When I am prey to discouragement, I recall the generosity that emerged: a testament to our true human desire to care for each other. In Brooklyn this desire takes the shape of neighborhood mutual aid groups, buying and delivering food to those who need it, the speed with which bial funds overflowed, the networks of friends who quickly found housing for refugees, the care with which folks past out sunscreen, hand sanitizer, sandwiches and rice balls, masks and gloves at protests, the text threads we maintained to keep eachother safe when we are in the streets, the normalization of talk of community safety and abolition and reparations. The bright vision of young Black activists who brought us to this resurgence and are leading it forward now, and the guidance of revolutionary predecessors who remain steadfast.

And there are those ancestors who are gone, who could have learned from us. I recognize my grandparent’s martyrdom in me when people started leaving the city- the tangle of anger and disdain for those who stayed in facist Europe, or who abandoned the fight in Palestine. I feel you, and hear you in the rock doves. I learn from you, and I invite you to learn from me. We who stayed to fight in solidarity. In June and July I joined as we flooded streets and bridges and parks. We- white, black, brown, indigenous, queer and straight, cis and trans were lead by Black trans women, by the thousands in front of Brooklyn Museum. We repeated the words of Raquel Willis as sacred oaths. “I believe in Black Trans Power.”

I decided to study one of my ancestral languages, to speak to these ancestors more directly? It takes me off the streets to learn Yiddish for six weeks. And now the collective momentum has shifted. Protests still occur daily. But most of the energy like the trees, is contracting (not dissipating) into the ground. I say goodbye to summer on the beach at dusk with a group of Jewish friends. We welcome a season of reckoning in the Jewish calendar, a month of self reflection and appraisal as we move toward The Day Atonement. For the first time in months, I experience multiple voices harmonizing in the same space at the same time. We call out our desire to dwell in truth always. Then on Yom Kippur, we’ll take collective inventory. There is so much for which to atone.

I dreamt that I called my own name and I heard myself as though calling myself from outside my body.
It was stern, but not unpleasant. Come. Wake up.

Intention. sound. I sometimes dance. But I sing often.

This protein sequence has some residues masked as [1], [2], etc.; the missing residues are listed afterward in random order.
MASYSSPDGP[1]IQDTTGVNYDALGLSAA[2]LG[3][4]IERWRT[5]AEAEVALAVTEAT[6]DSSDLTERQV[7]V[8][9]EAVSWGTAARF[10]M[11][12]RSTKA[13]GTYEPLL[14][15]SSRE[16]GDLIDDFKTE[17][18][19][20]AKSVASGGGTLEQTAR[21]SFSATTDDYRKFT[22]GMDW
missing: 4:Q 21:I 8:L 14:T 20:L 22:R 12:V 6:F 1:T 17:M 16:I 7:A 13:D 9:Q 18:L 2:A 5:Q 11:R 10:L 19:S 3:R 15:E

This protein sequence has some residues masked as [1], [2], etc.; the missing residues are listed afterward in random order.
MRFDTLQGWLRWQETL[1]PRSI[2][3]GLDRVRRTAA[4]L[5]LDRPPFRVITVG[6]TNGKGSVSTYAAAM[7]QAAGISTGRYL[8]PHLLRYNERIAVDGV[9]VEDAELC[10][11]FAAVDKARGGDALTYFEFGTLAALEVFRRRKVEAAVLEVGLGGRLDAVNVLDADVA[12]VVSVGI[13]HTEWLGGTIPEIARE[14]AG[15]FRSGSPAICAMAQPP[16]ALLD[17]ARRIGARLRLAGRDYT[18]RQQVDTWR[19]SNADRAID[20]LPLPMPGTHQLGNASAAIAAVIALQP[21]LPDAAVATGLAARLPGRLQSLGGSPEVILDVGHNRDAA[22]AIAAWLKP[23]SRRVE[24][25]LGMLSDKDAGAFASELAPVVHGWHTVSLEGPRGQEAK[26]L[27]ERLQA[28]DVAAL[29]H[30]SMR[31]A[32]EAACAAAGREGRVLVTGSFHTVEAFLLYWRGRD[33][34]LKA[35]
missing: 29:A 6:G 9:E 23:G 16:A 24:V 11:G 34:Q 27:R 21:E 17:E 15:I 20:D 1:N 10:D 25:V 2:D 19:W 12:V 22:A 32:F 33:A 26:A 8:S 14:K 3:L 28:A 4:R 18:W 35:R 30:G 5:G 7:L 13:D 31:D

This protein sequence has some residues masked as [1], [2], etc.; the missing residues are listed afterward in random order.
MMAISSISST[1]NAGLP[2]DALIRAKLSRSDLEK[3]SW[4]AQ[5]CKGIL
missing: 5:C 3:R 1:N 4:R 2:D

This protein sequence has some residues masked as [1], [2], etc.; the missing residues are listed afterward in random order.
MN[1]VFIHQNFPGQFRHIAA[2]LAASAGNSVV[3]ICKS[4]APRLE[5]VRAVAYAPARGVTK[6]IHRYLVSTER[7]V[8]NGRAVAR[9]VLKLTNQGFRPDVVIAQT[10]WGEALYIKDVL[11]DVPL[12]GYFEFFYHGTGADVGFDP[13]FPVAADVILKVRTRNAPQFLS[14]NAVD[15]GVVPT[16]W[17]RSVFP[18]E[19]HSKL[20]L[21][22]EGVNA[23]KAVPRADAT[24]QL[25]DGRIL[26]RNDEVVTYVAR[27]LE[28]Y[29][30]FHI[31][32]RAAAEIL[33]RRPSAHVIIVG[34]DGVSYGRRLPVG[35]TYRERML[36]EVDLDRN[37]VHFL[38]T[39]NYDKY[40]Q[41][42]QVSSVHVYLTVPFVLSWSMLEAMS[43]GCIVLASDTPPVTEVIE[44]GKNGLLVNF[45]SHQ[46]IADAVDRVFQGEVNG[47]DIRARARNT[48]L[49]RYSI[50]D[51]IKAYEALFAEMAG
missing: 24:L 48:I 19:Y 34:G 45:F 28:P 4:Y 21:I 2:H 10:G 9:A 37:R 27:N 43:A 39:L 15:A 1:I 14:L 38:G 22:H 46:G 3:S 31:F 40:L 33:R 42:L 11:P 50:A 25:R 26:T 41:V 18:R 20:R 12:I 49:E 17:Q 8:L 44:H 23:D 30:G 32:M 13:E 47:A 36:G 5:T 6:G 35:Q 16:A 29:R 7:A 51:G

I am learning to feel energy through the screen. I have become more adept, even, at teaching my students to feel sound in their body. I direct with clarity and love the pitch from my body to theirs. With each repetition of the liturgy I teach them, I try to find my own intention and connection. I used to scoff at US bar mitzvah rituals- an empty recitation of words that USers don’t understand. Now I think it is a precious passage- the only direct transmission of an ancestral embodied culture most of my assimilated students will get. The tonal scales, the shape of the Hebrew letters, even after attempts at white washing them, even though these Jews are now white, somewhere in these phonemes are the last vestiges of ancestral, collective and sacred knowledge. Now, that I hardly think of my dance career, every moment is a place to be in time and space, in consciousness with my body and with other mind bodies, and it was actually always this way. The temple has been destroyed. The presence is everywhere.

It is not without pain. My body is aching, from sitting, from prioritizing study. The twist in my thoracic spine has increased. The asymmetries grow. I fight them, and then welcome them. I stay curious, another layer revealing itself.

Alongside intuition and listening. This is the daily balm: Wake up, mumble a prayer, learn a new nign,or teaching, or movement. Listen, call the prayer to listen, give something to someone- a song, a love note, a note of thanks, give attention, give money, give food, or time. Choose how to spend my energy today to make the world the liberated space I dream of with others. Learn to move through the day with more ease and/or increase stamina for discomfort. Open my heart when it wants to shrivel and remember the preciousness of time and the possibility and urgency of change.

Hadar

Serafim
chanting of liturgy that I mention- this section is about six winged creatures called serafim

Horah Medurah/Horah Fire
I wrote in May- reinterprets an Israeli folk song of the same name to call for freedom in our hearts and the world, also layers in some Jewish mysticism, and a folk song/prayer I used to sing with my grandfather, in Hebrew.

Davnen/We Pray
is a Hasidic folk song in Yiddish- I learned from Loren Sklamberg at YIVO